Olga Kucherenko

Research Fellow

Olga Kucherenko is a specialist in the socio-cultural history of the Second World War with an interest in conflict-based propaganda, everyday life in wartime and allied relations. She received her PhD at the University of Cambridge and was later awarded a Research Fellowship at St. John's College, Cambridge. Olga has published extensively on the Soviet war effort and memory of the war in modern-day Russia.

She is the author of two monographs: Little Soldiers: How Soviet Children Went to War, 1941-1945 (Oxford University Press, 2011) and Soviet Street Children and the Second World War: Welfare and Social Control under Stalin (Bloomsbury, 2016). Olga also acted as an assistant editor for The Kremlin Letters: Stalin’s Wartime Correspondence with Churchill and Roosevelt by D. Reynolds and V. Pechatnov (Yale University Press, 2018).

Currently, Dr. Kucherenko is working on her third book about Anglo-Soviet public diplomacy in the 1940s. It is based on an array of primary sources from Russian and British Archives, as well as on the material gathered at Churchill College, Cambridge, where she was an Archives By-Fellow in 2019.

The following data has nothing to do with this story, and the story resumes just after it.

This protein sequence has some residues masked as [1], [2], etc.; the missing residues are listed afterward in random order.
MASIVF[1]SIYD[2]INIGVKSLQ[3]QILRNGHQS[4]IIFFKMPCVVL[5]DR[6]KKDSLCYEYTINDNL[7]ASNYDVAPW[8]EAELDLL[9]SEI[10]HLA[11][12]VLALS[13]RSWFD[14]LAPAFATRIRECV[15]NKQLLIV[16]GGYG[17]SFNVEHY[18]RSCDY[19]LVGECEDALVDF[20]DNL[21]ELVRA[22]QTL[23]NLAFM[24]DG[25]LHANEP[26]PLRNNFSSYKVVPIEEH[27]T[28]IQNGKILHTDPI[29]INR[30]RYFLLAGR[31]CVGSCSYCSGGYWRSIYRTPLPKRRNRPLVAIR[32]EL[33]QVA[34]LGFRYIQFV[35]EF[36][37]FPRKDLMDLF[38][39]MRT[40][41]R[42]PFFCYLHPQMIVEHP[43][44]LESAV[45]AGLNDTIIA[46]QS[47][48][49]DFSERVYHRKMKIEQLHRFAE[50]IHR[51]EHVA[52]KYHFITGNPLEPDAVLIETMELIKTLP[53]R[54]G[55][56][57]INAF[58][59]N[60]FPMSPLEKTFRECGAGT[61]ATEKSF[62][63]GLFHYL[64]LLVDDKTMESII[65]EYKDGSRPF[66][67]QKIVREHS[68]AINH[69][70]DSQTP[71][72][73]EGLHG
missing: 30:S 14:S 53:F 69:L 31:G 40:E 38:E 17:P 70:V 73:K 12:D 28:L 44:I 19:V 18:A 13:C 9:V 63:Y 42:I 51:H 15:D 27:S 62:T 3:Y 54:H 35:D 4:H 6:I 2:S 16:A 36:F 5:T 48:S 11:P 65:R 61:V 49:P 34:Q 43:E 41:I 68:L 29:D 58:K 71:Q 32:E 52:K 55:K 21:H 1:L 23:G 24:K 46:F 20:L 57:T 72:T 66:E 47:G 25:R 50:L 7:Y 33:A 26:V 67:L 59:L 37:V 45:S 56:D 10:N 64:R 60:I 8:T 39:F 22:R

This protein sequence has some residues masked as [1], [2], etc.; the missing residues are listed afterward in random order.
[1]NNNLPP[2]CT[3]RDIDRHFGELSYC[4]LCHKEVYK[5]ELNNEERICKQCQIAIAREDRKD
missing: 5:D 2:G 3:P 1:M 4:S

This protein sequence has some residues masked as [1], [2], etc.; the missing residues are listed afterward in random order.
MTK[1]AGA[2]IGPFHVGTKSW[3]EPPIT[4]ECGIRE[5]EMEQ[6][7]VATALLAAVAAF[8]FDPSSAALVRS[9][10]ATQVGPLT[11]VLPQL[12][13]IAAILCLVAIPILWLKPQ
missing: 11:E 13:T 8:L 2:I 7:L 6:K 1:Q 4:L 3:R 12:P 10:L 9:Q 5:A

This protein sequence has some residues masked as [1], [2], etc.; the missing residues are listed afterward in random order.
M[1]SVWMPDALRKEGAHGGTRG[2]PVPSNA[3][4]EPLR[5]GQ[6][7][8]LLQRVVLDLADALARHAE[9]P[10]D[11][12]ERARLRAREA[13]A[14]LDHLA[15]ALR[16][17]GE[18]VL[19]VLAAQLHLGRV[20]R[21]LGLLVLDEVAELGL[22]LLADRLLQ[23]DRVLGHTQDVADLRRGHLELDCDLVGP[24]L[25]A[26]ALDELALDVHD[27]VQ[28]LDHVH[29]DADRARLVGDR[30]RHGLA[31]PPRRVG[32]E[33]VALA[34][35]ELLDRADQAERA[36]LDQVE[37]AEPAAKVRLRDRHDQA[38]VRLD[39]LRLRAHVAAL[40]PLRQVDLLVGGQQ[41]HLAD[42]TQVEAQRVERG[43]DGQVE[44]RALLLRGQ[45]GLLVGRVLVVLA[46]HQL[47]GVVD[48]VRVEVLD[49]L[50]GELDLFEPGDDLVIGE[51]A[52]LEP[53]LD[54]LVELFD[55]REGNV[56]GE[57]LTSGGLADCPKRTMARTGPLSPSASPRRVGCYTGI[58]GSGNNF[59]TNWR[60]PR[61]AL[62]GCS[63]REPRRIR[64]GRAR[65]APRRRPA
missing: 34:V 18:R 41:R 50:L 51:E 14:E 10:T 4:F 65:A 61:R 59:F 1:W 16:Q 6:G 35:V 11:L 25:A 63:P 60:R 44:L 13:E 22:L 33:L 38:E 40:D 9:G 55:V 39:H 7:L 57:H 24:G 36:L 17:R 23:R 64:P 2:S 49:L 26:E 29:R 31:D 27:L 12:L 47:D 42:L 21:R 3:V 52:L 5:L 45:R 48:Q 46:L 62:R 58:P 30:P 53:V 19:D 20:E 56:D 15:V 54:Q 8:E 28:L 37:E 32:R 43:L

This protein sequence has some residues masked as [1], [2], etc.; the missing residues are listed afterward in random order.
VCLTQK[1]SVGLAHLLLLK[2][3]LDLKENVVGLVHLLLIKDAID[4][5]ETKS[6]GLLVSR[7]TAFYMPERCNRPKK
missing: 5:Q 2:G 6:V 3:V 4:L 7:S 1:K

More from the Contributor

  • Article Type

    Unsung Witnesses of the Battle of Stalingrad

    As many as half a million civilians remained in Stalingrad when the Germans approached in the late summer of 1942. Those who survived the initial onslaught and did not manage to flee, had to eke out a living on a battleground ravaged by incessant bombardment and street fighting. An overwhelming majority of them were women and children.

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